The objective of this study was to compare the performance of various types of materials, devices, and procedures that can potentially delineate roadways during wet, nighttime conditions. Snowplowable markers provide the most effective wet-nighttime delineation. Durability issues associated with the steel casting marker make the recessed marker preferable over the life of the pavement. Wet reflective tape placed in a groove provided both dry and wet-nighttime delineation and remained durable. The performance of thermoplastic material installed on the pavement surface supports its future use but will not provide wet-nighttime delineation. Inconsistent performance of inlaid tape argues against its expanded use. Poor performance shows that future use of wet-reflective tape should not be considered.

The research indicates an effective lane delineation procedure for four lane roads would include: recessed markers on lane lines (at 80-foot centers), grooved wet-reflective tape for lane lines, and spray thermoplastic for the edge lines. A cost analysis, considering durability of the materials, show that the cost of using more durable materials over the life of the pavement is not dramatically more than the cost of traffic paint. Edge line rumble stripes and centerline rumble strips enhance wet-nighttime delineation and should be incorporated into resurfacing projects on two-lane roads where pavement width permits.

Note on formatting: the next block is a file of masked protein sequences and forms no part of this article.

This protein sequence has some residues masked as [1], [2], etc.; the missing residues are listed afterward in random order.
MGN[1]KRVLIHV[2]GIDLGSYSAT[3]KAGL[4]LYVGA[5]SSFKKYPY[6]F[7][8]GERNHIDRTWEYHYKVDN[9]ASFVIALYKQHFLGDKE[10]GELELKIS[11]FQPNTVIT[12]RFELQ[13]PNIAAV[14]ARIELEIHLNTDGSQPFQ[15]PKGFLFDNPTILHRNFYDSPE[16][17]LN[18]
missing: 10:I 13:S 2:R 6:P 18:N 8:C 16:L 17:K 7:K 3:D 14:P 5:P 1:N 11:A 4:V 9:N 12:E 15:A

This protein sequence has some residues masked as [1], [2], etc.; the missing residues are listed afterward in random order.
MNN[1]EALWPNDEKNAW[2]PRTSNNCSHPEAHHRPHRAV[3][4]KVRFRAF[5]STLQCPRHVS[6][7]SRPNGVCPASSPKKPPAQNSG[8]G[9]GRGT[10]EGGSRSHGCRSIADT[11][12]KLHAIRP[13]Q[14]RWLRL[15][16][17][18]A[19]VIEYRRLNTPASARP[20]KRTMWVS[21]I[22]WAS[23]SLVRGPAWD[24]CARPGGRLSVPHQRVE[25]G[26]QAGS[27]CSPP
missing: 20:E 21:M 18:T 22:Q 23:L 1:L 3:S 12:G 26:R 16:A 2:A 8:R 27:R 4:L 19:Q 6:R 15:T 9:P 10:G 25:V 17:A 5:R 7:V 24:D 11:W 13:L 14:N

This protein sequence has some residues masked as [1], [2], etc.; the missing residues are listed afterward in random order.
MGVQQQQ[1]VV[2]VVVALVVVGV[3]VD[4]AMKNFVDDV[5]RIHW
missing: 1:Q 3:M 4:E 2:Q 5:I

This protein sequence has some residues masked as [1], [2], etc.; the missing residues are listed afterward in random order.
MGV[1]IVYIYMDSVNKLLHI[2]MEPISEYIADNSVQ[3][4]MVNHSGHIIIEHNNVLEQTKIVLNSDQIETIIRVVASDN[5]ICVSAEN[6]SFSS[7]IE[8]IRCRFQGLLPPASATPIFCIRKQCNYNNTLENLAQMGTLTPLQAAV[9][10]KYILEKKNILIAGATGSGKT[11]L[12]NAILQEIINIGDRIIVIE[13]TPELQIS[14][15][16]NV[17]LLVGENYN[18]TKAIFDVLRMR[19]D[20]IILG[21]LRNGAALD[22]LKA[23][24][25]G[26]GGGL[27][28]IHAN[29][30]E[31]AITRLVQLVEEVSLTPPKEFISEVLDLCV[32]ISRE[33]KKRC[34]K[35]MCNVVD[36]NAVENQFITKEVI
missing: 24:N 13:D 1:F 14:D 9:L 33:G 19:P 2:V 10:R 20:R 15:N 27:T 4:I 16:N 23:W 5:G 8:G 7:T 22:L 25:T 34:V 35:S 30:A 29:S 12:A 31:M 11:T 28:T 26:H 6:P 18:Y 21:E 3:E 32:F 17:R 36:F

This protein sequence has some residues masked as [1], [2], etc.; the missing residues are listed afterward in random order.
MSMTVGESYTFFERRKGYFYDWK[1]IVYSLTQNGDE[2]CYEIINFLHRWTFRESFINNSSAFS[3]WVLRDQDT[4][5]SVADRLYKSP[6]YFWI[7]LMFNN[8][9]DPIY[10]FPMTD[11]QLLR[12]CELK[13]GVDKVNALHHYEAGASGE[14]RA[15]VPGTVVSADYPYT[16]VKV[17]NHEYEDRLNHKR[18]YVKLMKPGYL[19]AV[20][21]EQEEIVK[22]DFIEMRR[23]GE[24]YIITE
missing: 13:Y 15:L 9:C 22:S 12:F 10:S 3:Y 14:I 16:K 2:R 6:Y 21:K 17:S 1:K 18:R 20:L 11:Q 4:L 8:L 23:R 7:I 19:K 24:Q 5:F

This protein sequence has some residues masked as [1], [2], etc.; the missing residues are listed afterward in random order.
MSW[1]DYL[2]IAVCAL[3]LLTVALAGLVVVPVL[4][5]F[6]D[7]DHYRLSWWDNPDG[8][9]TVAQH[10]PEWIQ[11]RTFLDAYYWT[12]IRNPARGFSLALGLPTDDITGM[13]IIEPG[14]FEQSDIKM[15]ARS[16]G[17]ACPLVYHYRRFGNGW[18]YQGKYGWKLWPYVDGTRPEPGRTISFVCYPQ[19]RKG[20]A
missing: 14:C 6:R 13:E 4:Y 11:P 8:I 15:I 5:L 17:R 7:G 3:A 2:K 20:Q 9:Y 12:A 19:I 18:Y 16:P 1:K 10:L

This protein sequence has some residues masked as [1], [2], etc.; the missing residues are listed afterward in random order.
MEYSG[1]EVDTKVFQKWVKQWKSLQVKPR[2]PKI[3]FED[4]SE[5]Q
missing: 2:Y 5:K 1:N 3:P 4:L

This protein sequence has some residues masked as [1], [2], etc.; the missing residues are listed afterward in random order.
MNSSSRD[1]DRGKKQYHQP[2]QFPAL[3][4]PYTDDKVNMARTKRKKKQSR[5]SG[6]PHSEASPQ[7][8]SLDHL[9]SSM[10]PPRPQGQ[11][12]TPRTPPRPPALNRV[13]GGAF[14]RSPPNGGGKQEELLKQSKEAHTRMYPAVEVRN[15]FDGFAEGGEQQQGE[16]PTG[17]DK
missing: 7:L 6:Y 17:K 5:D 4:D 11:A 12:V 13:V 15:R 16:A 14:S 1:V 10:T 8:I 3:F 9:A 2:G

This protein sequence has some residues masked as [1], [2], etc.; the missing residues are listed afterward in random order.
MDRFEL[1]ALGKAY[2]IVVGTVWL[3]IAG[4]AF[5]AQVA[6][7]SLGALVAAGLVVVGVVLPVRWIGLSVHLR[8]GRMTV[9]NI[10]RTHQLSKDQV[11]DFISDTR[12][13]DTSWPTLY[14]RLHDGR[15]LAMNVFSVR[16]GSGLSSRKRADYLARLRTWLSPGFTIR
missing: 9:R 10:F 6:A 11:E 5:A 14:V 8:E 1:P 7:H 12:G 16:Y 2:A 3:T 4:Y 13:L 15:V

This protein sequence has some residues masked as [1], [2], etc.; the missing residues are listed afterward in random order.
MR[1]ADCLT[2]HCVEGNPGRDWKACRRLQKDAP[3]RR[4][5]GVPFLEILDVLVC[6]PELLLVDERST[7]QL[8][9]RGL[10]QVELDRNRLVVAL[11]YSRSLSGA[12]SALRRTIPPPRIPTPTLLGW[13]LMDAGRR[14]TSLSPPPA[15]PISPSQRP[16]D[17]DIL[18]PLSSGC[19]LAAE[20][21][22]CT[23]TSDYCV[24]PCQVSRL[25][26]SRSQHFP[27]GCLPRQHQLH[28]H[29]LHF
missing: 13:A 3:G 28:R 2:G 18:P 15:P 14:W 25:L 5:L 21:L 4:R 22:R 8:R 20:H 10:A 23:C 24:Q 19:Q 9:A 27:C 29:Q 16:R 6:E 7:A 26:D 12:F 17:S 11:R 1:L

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© 2016 University of Kentucky, Kentucky Transportation Center

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The contents of this report reflect the views of the author, who is responsible for the facts and accuracy of the data presented herein. The contents do not necessarily reflect the official views or policies of the University of Kentucky, the Kentucky Transportation Center, the Kentucky Transportation Cabinet, the United States Department of Transportation, or the Federal Highway Administration. This report does not constitute a standard, specification, or regulation. The inclusion of manufacturer names or trade names is for identification purposes and should not be considered an endorsement.